Contemporary Poetry at the Library: A Quick Start Guide
The British Library is privileged to hold and make available for study manuscripts, archives and publications relating to world-renowned poems and poetry, from Beowulf to Jalal al-Din Rumi, Chaucer, to John Donne, Rabindranath Tagore to T.S Eliot and from Una Marson to Ted Hughes. But for World Poetry Day this year we thought we’d do something a little bit different and shine a light on some of our efforts to collect and promote Britain’s vibrant, diverse and endlessly shifting contemporary poetry scene; bringing together colleagues working with Archives and Manuscripts, Contemporary Published Collections, Sound and Vision and the UK Web Archive.
By working together, and with practicing poets, independent publishers and others, we have been able to capture some of the most interesting work going on in Britain today – but there’s still much more to do. If you’re a poet or if you’ve used any of our poetry collections in your work – or even if you’ve just felt inspired -- please let us know on Twitter @BLEnglish_Drama, we’d love to hear more.
Contemporary British Publications
Debbie Cox, Lead Curator of Contemporary Publications
So, first of all, I’d like to highlight the latest Michael Marks Awards and all the submitted poetry pamphlets which are now part of our collections. You can read about the shortlisted pamphlets here. The winning pamphlet was Paul Muldoon’s Binge (Lifeboat Press) but all of the shortlisted poets read a poem aloud for the Award presentation, available to view in full here.
Overall, it was an incredibly strong year for the prize, but my personal favourite poem at the event was Gail McConnell's reading from ‘Fothermather’, which comes in at 1 hour and 8 minutes. The winner of the Celtic Language pamphlet reading starts things off in the video around the 1 hour mark (with an English translation on-screen for all the non-Welsh speakers who might be interested).
Following on the topical theme of online events recorded to view at your pleasure, the Library also hosted the PEN Pinter Prize, which is available to watch in full here. Linton Kwesi Johnson was awarded the prize, which is awarded annually to a writer of outstanding literary merit resident in the United Kingdom, the Republic of Ireland or the Commonwealth who, in the words of Harold Pinter’s Nobel Prize in Literature speech, casts an ‘unflinching, unswerving’ gaze upon the world and shows a ‘fierce intellectual determination... to define the real truth of our lives and our societies’. Kwesi Johnson read two poems at the event, ‘Sonny’s Letter’ in the video from 15:14 onwards and ‘New Cross Massacre’ from 20:38. (For more context around this, take a look at the blog I wrote over on Social Sciences about the Black People’s Day of Action that followed the New Cross fire, and some of the resources we pulled together to mark the anniversary of the Day of Action).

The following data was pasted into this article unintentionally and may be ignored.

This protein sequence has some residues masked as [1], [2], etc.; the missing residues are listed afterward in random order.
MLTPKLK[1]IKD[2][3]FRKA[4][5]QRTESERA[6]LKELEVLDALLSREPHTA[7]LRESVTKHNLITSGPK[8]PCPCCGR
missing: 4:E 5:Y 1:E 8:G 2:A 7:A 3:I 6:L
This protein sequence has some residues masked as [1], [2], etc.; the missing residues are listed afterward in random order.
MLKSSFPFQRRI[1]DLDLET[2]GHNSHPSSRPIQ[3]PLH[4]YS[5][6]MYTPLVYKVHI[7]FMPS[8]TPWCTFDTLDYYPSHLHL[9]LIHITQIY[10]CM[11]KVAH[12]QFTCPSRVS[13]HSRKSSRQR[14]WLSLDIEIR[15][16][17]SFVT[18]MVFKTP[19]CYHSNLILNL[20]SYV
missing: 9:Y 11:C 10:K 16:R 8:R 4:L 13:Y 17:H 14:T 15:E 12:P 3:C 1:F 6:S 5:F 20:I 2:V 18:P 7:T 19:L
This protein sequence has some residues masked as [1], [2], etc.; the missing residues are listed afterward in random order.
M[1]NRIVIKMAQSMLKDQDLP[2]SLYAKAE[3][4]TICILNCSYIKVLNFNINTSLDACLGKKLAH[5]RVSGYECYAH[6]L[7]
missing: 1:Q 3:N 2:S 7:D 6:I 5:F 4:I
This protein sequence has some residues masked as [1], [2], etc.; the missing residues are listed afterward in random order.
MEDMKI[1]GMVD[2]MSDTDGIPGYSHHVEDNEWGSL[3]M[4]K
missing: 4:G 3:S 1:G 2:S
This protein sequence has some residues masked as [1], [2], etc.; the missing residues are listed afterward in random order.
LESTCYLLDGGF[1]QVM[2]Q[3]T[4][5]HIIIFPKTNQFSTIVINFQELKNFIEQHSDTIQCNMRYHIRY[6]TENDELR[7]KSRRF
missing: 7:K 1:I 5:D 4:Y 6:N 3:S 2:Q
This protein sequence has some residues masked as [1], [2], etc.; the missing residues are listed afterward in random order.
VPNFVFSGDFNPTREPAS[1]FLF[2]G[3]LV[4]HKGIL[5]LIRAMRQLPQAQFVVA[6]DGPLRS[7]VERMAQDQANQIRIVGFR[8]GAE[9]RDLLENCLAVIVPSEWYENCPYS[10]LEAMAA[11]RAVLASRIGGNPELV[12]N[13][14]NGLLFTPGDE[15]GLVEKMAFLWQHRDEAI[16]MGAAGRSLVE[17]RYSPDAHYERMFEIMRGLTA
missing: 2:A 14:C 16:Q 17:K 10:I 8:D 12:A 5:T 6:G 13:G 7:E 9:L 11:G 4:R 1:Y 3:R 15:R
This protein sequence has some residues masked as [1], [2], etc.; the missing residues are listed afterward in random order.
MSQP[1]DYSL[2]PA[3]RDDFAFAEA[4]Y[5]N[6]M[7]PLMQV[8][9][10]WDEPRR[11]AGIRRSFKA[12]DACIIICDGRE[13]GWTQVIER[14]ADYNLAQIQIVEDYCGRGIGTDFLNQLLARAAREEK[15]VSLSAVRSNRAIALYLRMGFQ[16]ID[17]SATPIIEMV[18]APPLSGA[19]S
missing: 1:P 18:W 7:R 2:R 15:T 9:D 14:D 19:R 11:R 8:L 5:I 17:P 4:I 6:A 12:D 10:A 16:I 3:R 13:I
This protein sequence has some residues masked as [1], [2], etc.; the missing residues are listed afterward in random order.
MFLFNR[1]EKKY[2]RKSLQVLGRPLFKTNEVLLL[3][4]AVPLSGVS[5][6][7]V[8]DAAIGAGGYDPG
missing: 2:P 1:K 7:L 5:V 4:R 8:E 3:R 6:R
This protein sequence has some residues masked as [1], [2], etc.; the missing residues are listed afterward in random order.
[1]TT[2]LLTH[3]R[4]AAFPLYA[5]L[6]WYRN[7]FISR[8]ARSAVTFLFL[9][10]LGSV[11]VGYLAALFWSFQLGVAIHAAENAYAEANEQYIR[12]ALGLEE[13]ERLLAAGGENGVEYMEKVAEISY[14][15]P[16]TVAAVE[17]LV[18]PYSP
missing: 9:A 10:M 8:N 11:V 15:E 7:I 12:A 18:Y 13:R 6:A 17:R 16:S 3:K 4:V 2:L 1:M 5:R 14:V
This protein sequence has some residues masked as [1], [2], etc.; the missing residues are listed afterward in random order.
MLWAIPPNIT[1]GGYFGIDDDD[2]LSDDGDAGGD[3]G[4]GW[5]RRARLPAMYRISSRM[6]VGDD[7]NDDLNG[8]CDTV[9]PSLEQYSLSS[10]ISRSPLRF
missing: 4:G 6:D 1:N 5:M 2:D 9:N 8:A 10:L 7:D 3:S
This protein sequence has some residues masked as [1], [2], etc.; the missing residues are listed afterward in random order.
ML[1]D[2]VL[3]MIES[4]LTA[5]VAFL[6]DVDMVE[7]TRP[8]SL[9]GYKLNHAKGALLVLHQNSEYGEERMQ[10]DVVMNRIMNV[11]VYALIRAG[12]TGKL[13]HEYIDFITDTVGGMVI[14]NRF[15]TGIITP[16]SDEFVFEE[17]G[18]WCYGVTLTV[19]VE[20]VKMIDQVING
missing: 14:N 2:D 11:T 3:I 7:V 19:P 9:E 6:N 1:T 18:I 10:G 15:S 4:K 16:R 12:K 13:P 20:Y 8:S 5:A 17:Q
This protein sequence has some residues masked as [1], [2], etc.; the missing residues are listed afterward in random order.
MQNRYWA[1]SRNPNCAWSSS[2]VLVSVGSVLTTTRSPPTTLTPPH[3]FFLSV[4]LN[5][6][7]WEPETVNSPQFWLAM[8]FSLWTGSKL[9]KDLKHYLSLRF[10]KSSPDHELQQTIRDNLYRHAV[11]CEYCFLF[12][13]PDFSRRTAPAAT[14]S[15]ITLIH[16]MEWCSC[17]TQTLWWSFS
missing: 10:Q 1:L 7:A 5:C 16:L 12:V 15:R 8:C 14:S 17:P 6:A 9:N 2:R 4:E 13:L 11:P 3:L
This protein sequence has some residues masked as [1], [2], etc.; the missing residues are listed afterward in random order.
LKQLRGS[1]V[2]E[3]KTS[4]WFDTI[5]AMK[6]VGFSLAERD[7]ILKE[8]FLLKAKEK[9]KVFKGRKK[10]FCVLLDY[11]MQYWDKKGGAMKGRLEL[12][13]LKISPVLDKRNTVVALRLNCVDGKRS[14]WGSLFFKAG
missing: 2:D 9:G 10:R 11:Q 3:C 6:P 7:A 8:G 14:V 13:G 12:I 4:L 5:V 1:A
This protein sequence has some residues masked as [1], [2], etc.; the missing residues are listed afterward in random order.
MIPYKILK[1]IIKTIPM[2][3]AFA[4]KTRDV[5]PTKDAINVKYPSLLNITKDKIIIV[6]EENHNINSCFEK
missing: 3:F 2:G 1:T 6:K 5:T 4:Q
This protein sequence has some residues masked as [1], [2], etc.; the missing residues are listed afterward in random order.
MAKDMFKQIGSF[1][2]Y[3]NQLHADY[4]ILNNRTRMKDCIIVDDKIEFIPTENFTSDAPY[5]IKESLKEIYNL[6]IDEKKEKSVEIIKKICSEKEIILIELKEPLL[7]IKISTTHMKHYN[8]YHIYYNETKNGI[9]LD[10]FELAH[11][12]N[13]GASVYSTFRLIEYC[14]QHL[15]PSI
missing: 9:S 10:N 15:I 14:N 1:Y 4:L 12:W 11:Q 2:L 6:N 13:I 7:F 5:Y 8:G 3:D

Another Library event featuring contemporary poets was a Diwan to celebrate the poetry of Scottish poet Edwin Morgan. Poets Simon Barraclough, Dzifa Benson, Nancy Campbell, João Concha, Kirsten Irving, Ricardo Marques, Peter McCarey and Richard Price read Morgan's poems and each responded with a work of their own. Building on our events programme in Yorkshire, another of the Library’s online events still available to watch is Spoken Word Showcase with Studio 12 and Sunday Practise. Sunday Practise is a leading grassroots poets, DJs, musicians and vibes night from Leeds that represents a wide cultural perspective of women poets in the UK.
If I had to highlight a single poetry collection to recommend for English and Drama Blog readers, though, it’d be Suhaiymah Manzoor-Khan’s Postcolonial Banter (Verve Poetry Press, 2019). A recording of her poem ‘This is not a humanising poem’ from the collection is featured in the Library’s exhibition, Unfinished Business: The Fight for Women’s Rights. ‘Ranging from critiquing racism, systemic Islamophobia, the function of the nation-state and rejecting secularist visions of identity’, Verve Poetry Press writes "She interrogates narratives around race/ism, Islamophobia, gender, feminism, state violence and decoloniality in Britain." Her words made a powerful contribution to Unfinished Business.
by Stephen Cleary, Lead Curator of Literary and Creative Sound Recordings
The Library’s Sound Archive holds many hundreds of unique recordings of live poetry readings, which are (or soon will be again, rather) available to listen to in our Reading Rooms. The range is vast: from Sylvia Plath recorded live in London in 1961 – one of the earliest live recordings we made – to 10 years of Poetry Society events in the 1980s, which really are fascinating for anybody interested in contemporary poetry. We should also mention the Library’s live recording arrangement with Poet in the City, which is temporarily on hold – of course – because of the pandemic, but we will be excited to get it up and running again.